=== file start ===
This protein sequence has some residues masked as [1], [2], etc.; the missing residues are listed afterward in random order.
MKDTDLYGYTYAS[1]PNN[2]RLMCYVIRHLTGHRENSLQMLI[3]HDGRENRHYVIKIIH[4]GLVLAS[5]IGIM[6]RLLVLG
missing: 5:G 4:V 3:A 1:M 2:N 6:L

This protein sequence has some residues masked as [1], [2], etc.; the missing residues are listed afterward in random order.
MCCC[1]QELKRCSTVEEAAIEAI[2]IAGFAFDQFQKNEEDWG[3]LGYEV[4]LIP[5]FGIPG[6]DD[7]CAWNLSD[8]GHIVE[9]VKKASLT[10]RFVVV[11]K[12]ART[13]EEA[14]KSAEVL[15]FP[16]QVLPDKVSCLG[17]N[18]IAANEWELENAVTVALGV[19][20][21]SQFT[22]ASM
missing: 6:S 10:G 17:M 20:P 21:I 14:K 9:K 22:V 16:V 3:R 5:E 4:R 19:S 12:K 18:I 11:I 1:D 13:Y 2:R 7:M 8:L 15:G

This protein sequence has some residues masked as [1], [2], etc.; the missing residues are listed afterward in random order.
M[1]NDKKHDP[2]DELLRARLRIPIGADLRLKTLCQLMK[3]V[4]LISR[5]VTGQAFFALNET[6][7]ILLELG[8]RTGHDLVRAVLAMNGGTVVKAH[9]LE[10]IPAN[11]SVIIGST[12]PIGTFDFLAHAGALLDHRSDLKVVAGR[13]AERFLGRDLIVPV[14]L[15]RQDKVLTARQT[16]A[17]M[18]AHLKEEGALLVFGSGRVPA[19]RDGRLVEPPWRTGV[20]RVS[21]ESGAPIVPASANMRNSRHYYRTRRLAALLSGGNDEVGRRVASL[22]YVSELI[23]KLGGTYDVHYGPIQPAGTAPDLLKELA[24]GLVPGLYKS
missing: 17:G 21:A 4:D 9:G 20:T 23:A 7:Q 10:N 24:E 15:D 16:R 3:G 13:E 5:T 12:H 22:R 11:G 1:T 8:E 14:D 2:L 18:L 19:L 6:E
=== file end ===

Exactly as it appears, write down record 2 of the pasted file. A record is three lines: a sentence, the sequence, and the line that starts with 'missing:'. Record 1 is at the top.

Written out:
This protein sequence has some residues masked as [1], [2], etc.; the missing residues are listed afterward in random order.
MCCC[1]QELKRCSTVEEAAIEAI[2]IAGFAFDQFQKNEEDWG[3]LGYEV[4]LIP[5]FGIPG[6]DD[7]CAWNLSD[8]GHIVE[9]VKKASLT[10]RFVVV[11]K[12]ART[13]EEA[14]KSAEVL[15]FP[16]QVLPDKVSCLG[17]N[18]IAANEWELENAVTVALGV[19][20][21]SQFT[22]ASM
missing: 6:S 10:G 17:M 20:P 21:I 14:K 9:K 22:V 16:V 3:R 5:E 4:R 19:S 12:K 18:I 11:I 1:D 13:Y 2:R 7:M 8:L 15:G